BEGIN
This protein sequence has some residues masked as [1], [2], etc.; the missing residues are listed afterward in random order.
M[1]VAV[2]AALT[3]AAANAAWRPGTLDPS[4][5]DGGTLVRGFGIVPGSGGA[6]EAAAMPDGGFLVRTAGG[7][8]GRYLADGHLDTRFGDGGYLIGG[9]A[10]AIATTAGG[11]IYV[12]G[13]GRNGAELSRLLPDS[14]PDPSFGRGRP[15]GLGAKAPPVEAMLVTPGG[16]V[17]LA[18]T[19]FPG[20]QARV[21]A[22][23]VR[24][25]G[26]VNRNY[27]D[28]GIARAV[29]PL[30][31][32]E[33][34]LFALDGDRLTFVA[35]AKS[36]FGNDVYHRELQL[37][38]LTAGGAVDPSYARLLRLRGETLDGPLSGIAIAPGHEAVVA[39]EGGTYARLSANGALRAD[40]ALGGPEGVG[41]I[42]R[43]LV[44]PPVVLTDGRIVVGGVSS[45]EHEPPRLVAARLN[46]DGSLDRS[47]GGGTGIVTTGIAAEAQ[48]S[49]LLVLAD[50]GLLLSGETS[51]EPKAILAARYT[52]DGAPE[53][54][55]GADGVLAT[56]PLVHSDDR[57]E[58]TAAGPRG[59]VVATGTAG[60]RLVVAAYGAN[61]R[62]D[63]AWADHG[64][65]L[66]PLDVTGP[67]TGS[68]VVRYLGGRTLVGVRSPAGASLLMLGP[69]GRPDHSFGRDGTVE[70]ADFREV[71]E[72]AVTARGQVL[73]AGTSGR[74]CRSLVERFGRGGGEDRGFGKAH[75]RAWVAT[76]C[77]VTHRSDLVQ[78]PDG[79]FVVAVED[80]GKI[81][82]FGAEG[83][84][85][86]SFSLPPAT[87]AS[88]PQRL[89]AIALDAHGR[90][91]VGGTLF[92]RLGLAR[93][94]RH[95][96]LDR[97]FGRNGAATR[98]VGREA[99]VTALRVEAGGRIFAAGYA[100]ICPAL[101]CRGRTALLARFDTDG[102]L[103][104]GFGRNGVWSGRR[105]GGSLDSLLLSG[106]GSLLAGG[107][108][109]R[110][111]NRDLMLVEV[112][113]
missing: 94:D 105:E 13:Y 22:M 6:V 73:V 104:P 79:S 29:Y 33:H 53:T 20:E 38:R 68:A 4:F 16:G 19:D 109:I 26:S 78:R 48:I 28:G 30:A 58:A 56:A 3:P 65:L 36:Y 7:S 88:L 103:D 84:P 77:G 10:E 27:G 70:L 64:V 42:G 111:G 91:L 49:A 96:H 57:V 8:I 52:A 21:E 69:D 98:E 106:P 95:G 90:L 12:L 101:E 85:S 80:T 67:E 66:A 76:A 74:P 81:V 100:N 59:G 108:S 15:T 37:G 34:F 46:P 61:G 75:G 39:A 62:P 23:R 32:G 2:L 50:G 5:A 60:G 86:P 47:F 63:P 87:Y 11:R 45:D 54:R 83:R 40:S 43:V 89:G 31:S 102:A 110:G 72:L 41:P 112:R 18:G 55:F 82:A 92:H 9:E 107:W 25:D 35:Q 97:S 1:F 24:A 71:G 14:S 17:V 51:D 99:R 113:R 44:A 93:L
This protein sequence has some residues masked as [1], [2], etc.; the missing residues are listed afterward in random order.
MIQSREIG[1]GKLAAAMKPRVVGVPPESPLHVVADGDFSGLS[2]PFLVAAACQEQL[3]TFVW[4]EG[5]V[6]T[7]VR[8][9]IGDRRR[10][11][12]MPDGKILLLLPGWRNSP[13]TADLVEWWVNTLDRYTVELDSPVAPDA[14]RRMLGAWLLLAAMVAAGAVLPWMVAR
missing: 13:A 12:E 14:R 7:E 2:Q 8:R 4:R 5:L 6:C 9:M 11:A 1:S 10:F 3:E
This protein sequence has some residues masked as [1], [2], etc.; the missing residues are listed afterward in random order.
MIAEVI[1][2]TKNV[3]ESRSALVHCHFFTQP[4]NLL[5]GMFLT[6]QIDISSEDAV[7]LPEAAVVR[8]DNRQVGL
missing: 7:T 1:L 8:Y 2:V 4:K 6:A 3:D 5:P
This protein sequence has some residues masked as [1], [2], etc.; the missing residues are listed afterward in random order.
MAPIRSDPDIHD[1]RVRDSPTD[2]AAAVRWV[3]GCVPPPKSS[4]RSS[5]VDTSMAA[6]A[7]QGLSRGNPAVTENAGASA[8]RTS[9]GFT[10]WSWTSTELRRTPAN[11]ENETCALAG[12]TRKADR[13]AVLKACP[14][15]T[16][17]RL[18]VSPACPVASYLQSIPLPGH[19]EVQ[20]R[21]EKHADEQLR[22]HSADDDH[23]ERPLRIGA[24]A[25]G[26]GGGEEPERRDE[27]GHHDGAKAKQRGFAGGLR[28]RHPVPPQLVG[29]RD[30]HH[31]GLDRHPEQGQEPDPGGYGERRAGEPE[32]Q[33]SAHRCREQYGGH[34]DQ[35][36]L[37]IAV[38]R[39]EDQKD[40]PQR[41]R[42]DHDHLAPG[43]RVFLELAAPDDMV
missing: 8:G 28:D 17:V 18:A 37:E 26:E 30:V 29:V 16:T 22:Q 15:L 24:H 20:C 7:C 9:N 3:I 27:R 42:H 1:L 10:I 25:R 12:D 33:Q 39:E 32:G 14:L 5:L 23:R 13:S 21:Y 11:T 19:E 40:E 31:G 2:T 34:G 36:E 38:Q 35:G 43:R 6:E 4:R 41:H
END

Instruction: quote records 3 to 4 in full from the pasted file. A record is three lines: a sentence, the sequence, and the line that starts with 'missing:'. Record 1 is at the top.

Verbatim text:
This protein sequence has some residues masked as [1], [2], etc.; the missing residues are listed afterward in random order.
MIAEVI[1][2]TKNV[3]ESRSALVHCHFFTQP[4]NLL[5]GMFLT[6]QIDISSEDAV[7]LPEAAVVR[8]DNRQVGL
missing: 7:T 1:L 8:Y 2:V 4:K 6:A 3:D 5:P
This protein sequence has some residues masked as [1], [2], etc.; the missing residues are listed afterward in random order.
MAPIRSDPDIHD[1]RVRDSPTD[2]AAAVRWV[3]GCVPPPKSS[4]RSS[5]VDTSMAA[6]A[7]QGLSRGNPAVTENAGASA[8]RTS[9]GFT[10]WSWTSTELRRTPAN[11]ENETCALAG[12]TRKADR[13]AVLKACP[14][15]T[16][17]RL[18]VSPACPVASYLQSIPLPGH[19]EVQ[20]R[21]EKHADEQLR[22]HSADDDH[23]ERPLRIGA[24]A[25]G[26]GGGEEPERRDE[27]GHHDGAKAKQRGFAGGLR[28]RHPVPPQLVG[29]RD[30]HH[31]GLDRHPEQGQEPDPGGYGERRAGEPE[32]Q[33]SAHRCREQYGGH[34]DQ[35][36]L[37]IAV[38]R[39]EDQKD[40]PQR[41]R[42]DHDHLAPG[43]RVFLELAAPDDMV
missing: 8:G 28:D 17:V 18:A 37:E 26:E 30:V 29:V 16:T 22:Q 15:L 24:H 20:C 7:C 9:N 3:I 27:R 42:H 1:L 10:I 25:R 12:D 33:Q 39:E 32:G 14:L 5:L 23:R 13:S 21:Y 11:T 19:E 40:E 31:G 2:T 34:G 36:E 38:Q 35:G 43:R 6:E 4:R 41:H